One thing I can say that it contributed positively to as a mother and a wife as that it enhanced my discussions with dh. I found that it gave me a broader base of torat imechah - and yes, I’m starting the OU women’s initiative on nach yomi too. It made me put down the cellphone and focus more on discussions with my kids and husband - because I’d already spent an hour or so on daf I made the most of my other time with my family. As a family we agree that daf yomi has made me a more patient mother with more Torah knowledge to give to my children. I’m not in imamother much but I feel very emotional about all the good that we’ve reaped as a family from my studying the daf. Also learning the origin and why for the halachot deepened my commitment to them, and to my tefilah.

I’m going through a long painful illness that may end up being terminal. I needed something new as my relationship with tefilah was often one of asking G-d for health and being disappointed when that didn’t happen. Yes, I know there’s more to tefilah than that - but it’s a normal human response to a difficult situation. Whereas I learned Daf Yomi lishmat Torah - I didn’t expect anything in return or hope for anything in return. This changed my approach to tefilah and I finally was able to - after many years into the cycle - to learn and internalize that I don’t pray to change things but because it changes me. It helped me come to terms with my prognosis. Of course, this could be true for any type of Torah studying but for me daf yomi helped.

Anon because of the info about my health - my children don’t know the gravity of my illness and b”h I will have a refuah shlemah and they will never need to know.


I'm incredibly impressed. What an Eishet Chayil you are. May you have a refu'ah and have a long, productive life. May you live to see your children grow up and have happy and fulfilling marriages and give you adorable, healthy grandchildren, in the zechut of all you have done.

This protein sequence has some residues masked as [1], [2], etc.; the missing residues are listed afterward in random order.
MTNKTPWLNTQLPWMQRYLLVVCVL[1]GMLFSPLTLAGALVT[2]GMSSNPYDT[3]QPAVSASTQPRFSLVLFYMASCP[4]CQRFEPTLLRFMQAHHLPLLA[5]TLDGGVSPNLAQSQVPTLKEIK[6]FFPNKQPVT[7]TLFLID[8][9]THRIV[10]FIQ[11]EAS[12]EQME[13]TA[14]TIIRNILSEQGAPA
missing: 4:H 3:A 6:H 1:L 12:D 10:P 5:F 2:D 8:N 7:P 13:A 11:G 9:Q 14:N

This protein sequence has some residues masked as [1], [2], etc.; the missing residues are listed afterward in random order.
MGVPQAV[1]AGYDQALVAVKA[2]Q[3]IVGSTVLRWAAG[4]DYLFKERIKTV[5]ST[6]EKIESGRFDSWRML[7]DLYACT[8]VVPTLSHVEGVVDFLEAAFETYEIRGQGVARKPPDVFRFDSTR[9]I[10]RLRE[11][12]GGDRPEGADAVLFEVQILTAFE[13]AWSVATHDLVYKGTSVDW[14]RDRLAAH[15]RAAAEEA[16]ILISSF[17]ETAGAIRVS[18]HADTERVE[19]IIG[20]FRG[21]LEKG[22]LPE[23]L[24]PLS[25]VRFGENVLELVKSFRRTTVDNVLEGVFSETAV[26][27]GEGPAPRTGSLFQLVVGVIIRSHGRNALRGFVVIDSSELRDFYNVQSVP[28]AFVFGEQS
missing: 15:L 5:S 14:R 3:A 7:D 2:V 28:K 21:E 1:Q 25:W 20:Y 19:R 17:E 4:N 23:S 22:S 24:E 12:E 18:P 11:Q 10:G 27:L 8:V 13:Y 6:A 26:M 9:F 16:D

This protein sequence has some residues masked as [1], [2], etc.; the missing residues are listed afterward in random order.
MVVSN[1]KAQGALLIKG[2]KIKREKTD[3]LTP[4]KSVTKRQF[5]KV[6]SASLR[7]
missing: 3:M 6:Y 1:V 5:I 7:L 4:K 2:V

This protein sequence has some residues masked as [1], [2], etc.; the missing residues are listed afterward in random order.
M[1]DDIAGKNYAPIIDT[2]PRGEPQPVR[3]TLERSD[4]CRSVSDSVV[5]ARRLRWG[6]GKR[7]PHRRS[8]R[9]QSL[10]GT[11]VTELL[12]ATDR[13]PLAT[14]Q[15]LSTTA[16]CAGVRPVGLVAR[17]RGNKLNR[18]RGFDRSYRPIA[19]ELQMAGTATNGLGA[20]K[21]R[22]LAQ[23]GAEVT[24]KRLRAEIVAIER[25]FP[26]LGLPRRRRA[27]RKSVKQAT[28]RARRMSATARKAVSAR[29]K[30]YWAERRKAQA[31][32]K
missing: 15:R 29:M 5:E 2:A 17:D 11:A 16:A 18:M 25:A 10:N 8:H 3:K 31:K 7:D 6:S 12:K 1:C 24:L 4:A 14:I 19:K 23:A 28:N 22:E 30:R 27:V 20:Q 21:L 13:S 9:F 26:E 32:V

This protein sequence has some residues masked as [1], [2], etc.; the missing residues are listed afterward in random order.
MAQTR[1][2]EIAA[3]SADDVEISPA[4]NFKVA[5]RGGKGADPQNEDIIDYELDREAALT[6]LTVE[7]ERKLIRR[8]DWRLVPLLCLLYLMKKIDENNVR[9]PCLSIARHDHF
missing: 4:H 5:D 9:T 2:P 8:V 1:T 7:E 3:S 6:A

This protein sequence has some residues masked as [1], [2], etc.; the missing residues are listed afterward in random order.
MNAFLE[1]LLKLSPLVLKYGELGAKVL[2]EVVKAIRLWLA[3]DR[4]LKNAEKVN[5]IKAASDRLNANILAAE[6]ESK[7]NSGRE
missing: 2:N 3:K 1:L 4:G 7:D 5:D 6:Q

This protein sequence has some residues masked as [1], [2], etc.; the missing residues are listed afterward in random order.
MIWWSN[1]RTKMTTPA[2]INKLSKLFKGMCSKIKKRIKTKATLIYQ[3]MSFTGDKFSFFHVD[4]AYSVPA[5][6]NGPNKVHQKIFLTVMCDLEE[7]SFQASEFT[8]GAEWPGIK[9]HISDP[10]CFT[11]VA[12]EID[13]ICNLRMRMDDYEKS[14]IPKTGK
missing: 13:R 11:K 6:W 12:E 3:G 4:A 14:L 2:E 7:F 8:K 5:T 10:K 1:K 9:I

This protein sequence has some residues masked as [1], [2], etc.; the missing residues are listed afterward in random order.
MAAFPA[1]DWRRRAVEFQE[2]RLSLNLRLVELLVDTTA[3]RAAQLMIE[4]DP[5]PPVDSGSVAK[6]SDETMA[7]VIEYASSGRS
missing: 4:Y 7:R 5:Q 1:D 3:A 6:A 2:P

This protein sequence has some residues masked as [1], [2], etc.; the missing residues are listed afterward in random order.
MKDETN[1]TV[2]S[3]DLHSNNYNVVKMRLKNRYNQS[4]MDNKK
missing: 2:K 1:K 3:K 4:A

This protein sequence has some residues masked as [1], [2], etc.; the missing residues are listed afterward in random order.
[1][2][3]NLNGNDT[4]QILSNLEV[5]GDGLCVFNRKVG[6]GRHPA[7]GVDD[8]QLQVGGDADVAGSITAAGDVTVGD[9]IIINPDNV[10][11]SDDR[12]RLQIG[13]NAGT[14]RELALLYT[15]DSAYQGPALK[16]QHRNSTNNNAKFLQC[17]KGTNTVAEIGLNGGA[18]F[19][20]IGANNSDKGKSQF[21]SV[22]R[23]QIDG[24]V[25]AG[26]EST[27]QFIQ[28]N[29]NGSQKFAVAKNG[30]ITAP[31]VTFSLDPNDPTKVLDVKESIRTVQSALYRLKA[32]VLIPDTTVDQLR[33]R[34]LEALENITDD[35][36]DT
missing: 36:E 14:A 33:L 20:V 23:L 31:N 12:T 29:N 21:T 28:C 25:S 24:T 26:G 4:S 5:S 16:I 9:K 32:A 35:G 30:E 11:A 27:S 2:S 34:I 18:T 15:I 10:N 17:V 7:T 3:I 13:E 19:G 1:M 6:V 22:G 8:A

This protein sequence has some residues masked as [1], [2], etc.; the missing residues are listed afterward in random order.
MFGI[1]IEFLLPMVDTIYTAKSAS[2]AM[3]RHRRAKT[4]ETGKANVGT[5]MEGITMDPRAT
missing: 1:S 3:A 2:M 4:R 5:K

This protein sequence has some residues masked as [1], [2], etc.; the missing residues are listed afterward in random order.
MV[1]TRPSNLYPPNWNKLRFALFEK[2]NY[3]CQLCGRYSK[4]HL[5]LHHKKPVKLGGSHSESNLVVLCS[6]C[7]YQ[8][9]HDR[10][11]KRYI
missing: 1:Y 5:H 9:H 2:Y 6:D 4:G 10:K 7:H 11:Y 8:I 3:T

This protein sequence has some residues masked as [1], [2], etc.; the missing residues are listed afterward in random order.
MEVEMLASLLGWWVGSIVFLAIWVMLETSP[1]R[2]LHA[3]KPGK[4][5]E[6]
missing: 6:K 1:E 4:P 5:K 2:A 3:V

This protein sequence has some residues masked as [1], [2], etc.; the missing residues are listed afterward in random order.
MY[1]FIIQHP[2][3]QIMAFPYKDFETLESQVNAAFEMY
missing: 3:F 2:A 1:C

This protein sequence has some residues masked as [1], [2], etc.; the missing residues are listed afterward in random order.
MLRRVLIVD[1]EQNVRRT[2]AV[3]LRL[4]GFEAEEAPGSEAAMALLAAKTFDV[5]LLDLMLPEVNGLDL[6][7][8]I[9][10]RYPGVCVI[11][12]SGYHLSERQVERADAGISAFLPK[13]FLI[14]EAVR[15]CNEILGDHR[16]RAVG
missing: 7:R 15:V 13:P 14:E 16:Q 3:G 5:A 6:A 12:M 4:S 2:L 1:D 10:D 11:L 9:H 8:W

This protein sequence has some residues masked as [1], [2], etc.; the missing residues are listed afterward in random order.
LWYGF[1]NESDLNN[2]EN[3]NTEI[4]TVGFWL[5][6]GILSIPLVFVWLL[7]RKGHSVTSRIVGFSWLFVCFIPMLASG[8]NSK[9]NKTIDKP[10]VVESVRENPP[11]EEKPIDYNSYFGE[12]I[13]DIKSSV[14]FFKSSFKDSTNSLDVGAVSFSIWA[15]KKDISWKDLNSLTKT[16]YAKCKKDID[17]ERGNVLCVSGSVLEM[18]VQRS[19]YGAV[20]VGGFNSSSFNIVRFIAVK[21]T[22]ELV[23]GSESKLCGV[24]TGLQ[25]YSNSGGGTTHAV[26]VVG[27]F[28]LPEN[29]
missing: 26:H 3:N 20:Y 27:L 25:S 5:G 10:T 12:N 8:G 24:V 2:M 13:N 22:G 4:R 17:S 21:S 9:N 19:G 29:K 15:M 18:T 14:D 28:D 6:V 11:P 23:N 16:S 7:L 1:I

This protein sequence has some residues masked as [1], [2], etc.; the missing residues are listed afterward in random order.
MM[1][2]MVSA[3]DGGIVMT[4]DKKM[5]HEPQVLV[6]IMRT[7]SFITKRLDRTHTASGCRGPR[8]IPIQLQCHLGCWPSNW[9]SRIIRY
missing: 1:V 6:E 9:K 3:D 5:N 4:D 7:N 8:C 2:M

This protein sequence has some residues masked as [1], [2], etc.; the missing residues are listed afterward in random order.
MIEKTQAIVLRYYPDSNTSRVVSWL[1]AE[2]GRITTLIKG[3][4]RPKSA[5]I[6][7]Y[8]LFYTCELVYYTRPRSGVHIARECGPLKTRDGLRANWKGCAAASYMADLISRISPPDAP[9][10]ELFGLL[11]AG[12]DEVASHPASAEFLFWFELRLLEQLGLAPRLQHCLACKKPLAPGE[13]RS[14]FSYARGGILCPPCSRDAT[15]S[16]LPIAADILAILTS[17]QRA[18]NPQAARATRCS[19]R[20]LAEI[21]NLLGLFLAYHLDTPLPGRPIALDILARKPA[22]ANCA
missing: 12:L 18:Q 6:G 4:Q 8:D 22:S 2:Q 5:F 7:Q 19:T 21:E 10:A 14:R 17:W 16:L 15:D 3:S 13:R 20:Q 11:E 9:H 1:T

Back to top

amother




Rose
 

Post  Wed, Jan 08 2020, 3:37 pm
I'm going anonymous for this.
I'm a typical Lakewood woman.
I started getting the WhatsApp 8 minute daf shiur.
I spoke to my Rav who said it was perfectly ok.
I don't need or want to really learn Gemara.
I want to not feel clueless during conversations when my husband and sons talk.
This shiur is really an 8 minute oral review of the most important topics and arguments.
And it gives me an appreciation of how every word in the passuk is there to teach us something.
I'm increasing my knowledge, appreciation of Torah, and understanding of what my husband and sons work so hard at.
My Rav said no downsides.
Back to top

malki2




 
 
 
 

Post  Wed, Jan 08 2020, 3:43 pm
amother [ Oak ] wrote:
How can it be the same, when they’re missing such a huge piece of it? I consider myself reasonable well educated (BY education, seminary, etc.), but I cannot tell how much I have learned over the past couple of years - and how much more I now realize that I do not know. . . [sigh]. I am working to learn as much as I possibly can (given the demands of my job and family) but I feel very sad when. I think of all the years that I could have been learning and all the knowledge that I will never be able to make up . . .


I will tell you that your great great grandmother with her Emunah Peshuta, who may even have been illiterate, had a much deeper understanding of our religion than you will ever have.
Back to top

JoyInTheMorning




 
 
 
 

Post  Wed, Jan 08 2020, 3:44 pm
Just a quick update. So far, so good. I am doing each daf with Michelle Cohen Farber's podcast and the Gemara open in front of me. If at some point there are days that won't work, I will just do the podcast, but ideally I want to learn from the text as well as listening to someone speaking.

It's not perfect. This is a really bad time for me. But you know what? 2019 was also really bad, as was 2018, 2017, and 2016. I have to go back to 2013 to find a year that wasn’t so hard. I can’t wait for a convenient time. Life happens. Yes, I could always start in the middle of the cycle. But I’ve been saying that for years. There is something to starting when everyone is excited. Enthusiasm is contagious.

A few years ago, the person who was then the rav of the shul I was going to gave a Dvar Torah where among other things he spoke about his having started Daf Yomi a while back. He said he had always thought that Daf Yomi was what dilettantes did, that it wasn’t for serious learners. He was (and is) an incredibly deep learner. But he said that as he had continued in Daf Yomi, he found that it was changing him in many ways for the good. He found that it started off the day on just the right note. He found that there was so much that he learned in each daf, and he kept connecting to it in everything else he learned that day.

I’m just on day 4. I have only completed 3 dapim; I actually couldn’t get through yesterday’s daf until this morning. I got home at 11 PM at night, and only made it through ¼ of the podcast before I realized I wasn’t focusing. So I went to sleep and got up earlier this morning to finish up. Who knows what will happen? But so far, I have found that each day has been wonderful. Doing the daf really has brought blessing to at least the past few days.